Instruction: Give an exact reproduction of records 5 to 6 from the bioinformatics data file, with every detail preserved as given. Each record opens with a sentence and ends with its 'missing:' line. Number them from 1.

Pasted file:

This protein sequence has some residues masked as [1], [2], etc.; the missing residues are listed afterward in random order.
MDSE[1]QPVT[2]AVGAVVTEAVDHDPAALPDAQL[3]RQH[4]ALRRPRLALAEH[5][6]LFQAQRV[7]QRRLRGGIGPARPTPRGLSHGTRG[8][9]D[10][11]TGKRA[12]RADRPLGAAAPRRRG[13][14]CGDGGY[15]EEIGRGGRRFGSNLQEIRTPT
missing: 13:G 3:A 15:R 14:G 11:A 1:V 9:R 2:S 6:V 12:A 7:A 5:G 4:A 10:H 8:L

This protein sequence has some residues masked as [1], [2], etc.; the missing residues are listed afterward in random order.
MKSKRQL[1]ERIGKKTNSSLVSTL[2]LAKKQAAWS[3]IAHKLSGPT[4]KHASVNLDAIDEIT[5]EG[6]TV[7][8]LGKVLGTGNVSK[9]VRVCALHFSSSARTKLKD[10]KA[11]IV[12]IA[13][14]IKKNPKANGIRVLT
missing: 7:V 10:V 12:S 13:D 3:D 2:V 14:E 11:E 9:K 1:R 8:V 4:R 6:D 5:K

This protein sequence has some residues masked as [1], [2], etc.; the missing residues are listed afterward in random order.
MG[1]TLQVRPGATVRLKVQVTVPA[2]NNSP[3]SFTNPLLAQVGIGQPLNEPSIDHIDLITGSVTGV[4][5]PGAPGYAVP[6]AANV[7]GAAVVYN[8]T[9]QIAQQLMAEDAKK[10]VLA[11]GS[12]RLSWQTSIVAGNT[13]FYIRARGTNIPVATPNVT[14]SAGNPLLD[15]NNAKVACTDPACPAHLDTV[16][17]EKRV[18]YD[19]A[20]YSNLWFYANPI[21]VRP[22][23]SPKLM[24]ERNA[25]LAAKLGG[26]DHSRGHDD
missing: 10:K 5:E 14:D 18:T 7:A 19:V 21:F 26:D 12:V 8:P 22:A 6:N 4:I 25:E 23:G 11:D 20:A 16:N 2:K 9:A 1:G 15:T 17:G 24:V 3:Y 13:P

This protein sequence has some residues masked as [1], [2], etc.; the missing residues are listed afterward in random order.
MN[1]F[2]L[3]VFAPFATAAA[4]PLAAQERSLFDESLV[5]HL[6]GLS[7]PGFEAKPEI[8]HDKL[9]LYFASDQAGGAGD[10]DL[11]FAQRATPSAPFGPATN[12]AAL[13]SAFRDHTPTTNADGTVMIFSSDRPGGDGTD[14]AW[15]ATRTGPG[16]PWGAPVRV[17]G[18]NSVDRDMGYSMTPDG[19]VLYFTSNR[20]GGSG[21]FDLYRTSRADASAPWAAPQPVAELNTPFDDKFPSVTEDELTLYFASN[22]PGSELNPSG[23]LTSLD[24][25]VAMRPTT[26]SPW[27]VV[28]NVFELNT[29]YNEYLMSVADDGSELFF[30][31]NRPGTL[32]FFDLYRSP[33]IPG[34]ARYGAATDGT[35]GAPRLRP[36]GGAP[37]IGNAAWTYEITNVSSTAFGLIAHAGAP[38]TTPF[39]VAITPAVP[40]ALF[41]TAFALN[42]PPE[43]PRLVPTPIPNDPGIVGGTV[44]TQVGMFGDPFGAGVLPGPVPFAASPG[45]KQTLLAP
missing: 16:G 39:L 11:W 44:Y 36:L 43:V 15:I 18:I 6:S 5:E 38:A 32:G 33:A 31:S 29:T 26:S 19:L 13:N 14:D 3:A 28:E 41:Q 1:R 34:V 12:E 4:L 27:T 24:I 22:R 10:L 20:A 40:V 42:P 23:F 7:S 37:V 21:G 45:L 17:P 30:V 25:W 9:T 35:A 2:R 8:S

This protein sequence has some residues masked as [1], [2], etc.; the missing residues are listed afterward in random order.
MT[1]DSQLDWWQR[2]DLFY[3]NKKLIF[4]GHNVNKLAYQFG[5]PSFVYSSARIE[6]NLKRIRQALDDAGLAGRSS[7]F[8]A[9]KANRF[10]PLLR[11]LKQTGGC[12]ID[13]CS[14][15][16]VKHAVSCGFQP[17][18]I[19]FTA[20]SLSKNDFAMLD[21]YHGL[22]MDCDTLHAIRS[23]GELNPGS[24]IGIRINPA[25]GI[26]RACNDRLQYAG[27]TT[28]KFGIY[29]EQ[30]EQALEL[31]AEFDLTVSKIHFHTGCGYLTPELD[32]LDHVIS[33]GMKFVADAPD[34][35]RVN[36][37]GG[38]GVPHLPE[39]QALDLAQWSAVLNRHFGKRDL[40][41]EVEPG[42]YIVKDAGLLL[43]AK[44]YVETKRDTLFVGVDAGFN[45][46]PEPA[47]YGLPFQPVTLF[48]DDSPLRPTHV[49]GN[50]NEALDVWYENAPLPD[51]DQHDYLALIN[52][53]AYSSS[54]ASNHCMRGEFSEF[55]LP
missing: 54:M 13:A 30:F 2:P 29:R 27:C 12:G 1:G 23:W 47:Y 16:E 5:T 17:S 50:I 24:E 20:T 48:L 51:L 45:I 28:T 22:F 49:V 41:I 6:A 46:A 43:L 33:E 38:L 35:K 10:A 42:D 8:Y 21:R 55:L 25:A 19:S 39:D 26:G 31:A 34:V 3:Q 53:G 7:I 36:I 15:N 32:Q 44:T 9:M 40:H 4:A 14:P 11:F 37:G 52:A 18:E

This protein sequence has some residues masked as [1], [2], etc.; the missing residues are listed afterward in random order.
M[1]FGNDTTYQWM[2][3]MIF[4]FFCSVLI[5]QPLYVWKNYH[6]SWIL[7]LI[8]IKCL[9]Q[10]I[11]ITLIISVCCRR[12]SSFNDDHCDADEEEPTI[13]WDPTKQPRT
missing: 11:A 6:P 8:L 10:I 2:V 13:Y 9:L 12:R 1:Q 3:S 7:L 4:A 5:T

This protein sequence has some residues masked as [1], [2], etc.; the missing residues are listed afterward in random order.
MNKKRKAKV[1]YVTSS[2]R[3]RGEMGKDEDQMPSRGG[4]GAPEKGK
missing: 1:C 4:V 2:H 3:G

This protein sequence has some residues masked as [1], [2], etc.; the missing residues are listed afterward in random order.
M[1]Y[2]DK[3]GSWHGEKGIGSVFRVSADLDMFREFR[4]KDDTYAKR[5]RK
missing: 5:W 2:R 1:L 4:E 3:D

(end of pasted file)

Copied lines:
This protein sequence has some residues masked as [1], [2], etc.; the missing residues are listed afterward in random order.
MT[1]DSQLDWWQR[2]DLFY[3]NKKLIF[4]GHNVNKLAYQFG[5]PSFVYSSARIE[6]NLKRIRQALDDAGLAGRSS[7]F[8]A[9]KANRF[10]PLLR[11]LKQTGGC[12]ID[13]CS[14][15][16]VKHAVSCGFQP[17][18]I[19]FTA[20]SLSKNDFAMLD[21]YHGL[22]MDCDTLHAIRS[23]GELNPGS[24]IGIRINPA[25]GI[26]RACNDRLQYAG[27]TT[28]KFGIY[29]EQ[30]EQALEL[31]AEFDLTVSKIHFHTGCGYLTPELD[32]LDHVIS[33]GMKFVADAPD[34][35]RVN[36][37]GG[38]GVPHLPE[39]QALDLAQWSAVLNRHFGKRDL[40][41]EVEPG[42]YIVKDAGLLL[43]AK[44]YVETKRDTLFVGVDAGFN[45][46]PEPA[47]YGLPFQPVTLF[48]DDSPLRPTHV[49]GN[50]NEALDVWYENAPLPD[51]DQHDYLALIN[52][53]AYSSS[54]ASNHCMRGEFSEF[55]LP
missing: 54:M 13:A 30:F 2:P 29:R 27:C 12:G 1:G 23:W 47:Y 16:E 5:T 17:S 50:I 24:E 20:T 48:L 51:L 45:I 28:T 22:F 49:V 41:I 6:A 46:A 43:L 33:E 38:L 35:K 10:A 42:D 8:Y 21:R 55:L 25:A 19:S 39:D 26:G 31:A 34:V 3:Q 53:G 7:I 36:I 15:N 32:Q 44:T 9:M 40:H 4:A 14:P 11:F 37:G 52:A 18:E

This protein sequence has some residues masked as [1], [2], etc.; the missing residues are listed afterward in random order.
M[1]FGNDTTYQWM[2][3]MIF[4]FFCSVLI[5]QPLYVWKNYH[6]SWIL[7]LI[8]IKCL[9]Q[10]I[11]ITLIISVCCRR[12]SSFNDDHCDADEEEPTI[13]WDPTKQPRT
missing: 11:A 6:P 8:L 10:I 2:V 13:Y 9:L 12:R 1:Q 3:S 7:L 4:A 5:T